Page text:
WESTMINSTER — On-Site Academy, a facility providing critical mental health services to emergency workers after traumatic experiences, has received $200,000 in American Rescue Plan Act funding from the state to support its services.
Congresswoman Lori Trahan, D-3rd, and state Rep. Colleen Garry, D-Dracut, visited the facility last week, where they met with the family of Alan Matthews, a Dracut resident and nurse anesthetist who died by suicide last year.
“I am very grateful for the bravery of Alan’s family in sharing their story to help prevent other families from going through the tragic loss of a loved one who was a hero in the health field,” Garry said. “I am appreciative of the support of my colleagues in the Legislature and the governor in supporting this ARPA bill funding.
“A special thank you to Congresswoman Trahan for her care, concern and kindness shown to the Matthews family,” Garry continued. “Her understanding of the tremendous need for this program for our health care heroes is so valuable to the continuation of this remarkable program which is literally saving lives with the leadership of Dr. (Hayden) Duggan and the On-Site staff.”
On-Site Academy, founded in 1991, is solely dedicated to providing critical incident stress management to emergency personnel and veterans. The facility is one of the first of its kind, and seeks to address the impact that emergency work has on health workers, first responders and other personnel.
According to the organization, emergency workers face higher rates of heart disease, substance abuse, divorce, depression and suicide due to the stressful nature of their jobs, which was exacerbated by the COVID-19 pandemic.
“Especially during this stressful period, it is crucial to support our first responders, nurses, and law enforcement personnel in staying as healthy as possible both physically and emotionally given the traumas to which they are exposed daily,” said Duggan, On-Site’s president and founder. “Nurses have been on the front line, shift after shift, day after day, often acting in the place of family members who in some cases were not able to even say good-by to their loved ones, rendering the most intensive medical interventions and being there through recovery or to hold the hands of their patients till the end.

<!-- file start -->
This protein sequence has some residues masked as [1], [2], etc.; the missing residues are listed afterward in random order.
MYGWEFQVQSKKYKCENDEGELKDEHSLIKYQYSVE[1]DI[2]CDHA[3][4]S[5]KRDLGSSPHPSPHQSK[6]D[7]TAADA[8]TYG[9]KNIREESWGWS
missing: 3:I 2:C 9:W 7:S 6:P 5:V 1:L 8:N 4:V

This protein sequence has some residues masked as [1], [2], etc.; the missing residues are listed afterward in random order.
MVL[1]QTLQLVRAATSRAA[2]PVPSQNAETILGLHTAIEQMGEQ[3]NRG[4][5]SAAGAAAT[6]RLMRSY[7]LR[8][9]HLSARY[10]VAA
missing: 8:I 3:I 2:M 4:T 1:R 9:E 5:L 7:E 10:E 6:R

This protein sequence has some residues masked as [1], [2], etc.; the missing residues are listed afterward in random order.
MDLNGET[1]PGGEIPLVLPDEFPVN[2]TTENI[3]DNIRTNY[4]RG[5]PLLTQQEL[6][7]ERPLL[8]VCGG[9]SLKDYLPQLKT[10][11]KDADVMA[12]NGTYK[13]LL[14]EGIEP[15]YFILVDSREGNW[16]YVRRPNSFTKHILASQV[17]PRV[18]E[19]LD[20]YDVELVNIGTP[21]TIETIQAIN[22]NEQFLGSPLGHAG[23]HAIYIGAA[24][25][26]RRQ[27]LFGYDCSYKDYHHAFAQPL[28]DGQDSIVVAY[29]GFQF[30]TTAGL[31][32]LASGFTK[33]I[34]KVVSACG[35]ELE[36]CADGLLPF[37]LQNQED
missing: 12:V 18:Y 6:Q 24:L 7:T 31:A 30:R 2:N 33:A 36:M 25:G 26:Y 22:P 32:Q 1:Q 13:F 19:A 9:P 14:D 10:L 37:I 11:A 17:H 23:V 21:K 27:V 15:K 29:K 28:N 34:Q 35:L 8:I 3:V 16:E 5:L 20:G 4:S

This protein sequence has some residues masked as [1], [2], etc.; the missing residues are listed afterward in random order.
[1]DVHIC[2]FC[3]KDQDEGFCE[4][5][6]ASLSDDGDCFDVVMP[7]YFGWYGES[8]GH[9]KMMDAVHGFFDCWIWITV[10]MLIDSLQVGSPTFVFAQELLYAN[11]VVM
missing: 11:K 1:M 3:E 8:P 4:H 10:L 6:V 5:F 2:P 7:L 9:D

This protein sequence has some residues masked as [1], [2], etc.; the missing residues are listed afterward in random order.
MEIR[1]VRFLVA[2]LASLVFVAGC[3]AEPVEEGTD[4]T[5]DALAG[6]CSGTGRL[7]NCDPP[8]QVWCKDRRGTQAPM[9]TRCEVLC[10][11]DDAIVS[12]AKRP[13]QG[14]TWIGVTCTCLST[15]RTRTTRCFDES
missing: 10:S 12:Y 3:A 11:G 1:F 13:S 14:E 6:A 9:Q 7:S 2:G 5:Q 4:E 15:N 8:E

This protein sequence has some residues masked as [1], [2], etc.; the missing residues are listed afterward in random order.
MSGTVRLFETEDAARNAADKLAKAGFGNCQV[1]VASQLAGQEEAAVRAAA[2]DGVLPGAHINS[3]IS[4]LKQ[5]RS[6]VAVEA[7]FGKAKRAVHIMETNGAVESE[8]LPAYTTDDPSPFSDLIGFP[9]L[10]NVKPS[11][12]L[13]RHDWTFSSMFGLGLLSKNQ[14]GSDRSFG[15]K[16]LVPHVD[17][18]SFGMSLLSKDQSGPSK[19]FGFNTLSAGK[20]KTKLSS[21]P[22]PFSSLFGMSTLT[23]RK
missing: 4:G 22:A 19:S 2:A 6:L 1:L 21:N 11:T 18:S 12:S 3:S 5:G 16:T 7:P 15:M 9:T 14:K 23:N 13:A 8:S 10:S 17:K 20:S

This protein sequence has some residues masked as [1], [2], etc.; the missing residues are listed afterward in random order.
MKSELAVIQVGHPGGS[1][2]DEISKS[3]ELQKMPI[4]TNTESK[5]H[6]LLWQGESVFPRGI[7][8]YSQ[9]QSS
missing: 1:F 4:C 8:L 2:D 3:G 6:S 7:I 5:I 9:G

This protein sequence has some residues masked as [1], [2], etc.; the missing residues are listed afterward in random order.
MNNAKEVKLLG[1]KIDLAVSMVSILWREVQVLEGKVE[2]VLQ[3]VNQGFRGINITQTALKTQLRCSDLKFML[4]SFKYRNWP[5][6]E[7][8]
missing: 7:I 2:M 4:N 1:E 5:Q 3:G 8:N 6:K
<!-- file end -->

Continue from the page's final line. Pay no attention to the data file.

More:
“It has taken a tremendous emotional toll,” he continued. “Everything we can do to help them in their own journey to recovery should be done as quickly as possible.”
Trahan and Garry were joined by Caroljean “CJ” Matthews, Alan Matthews’ widow, and their daughters, Kerry and Emily.
Alan Matthews worked for 30 years as a nurse anesthetist and spent most of his time on intensive care unit floors performing intubations on critical COVID-19-positive patients during the pandemic. Before the pandemic began, he had suffered from migraines after a 2014 car accident, and the stress of his job significantly worsened the pain.
In July 2021, Matthews went on medical leave to seek help, but two weeks later, he died by suicide. Since then, his family has advocated for mental health services for emergency workers.
“I can’t imagine the pain of families like the Matthews who have lost a loved one to suicide because our mental health response isn’t what it needs to be. No emergency worker should be forced to bear the weight of the stress and trauma of their jobs alone,” said Trahan. “We owe it to CJ, Kerry and Emily, as well as every other family of emergency workers, to make substantial investments at every level in organizations like On-Site Academy.”
Matthews’ family expressed gratitude for the funding to On-Site, which will be used to expand services including peer-to-peer counseling, a residential program, the Widows/Widowers in Need of Grief Services program and nonresidential treatment plans for families.
“When people reach out for help, it should not be this difficult or impossible to find,” CJ Matthews said. “I am so very grateful for Colleen Garry, Lori Trahan and Dr. Duggan and his staff for their dedication, care and commitment in helping first responders. The creation of a medical On-Site to help others in the medical profession would continue Alan‘s life work of helping people and could save somebody’s life, preventing their family from going through what we are going through.”
Kerry Matthews agreed with her mother, talking about the pain they had experienced.
“No child should have to go through the loss of a parent due to work-related stress,” she said. “With a program specifically for medical professionals, who are truly heroes, hopefully we can help others in my dad‘s memory.”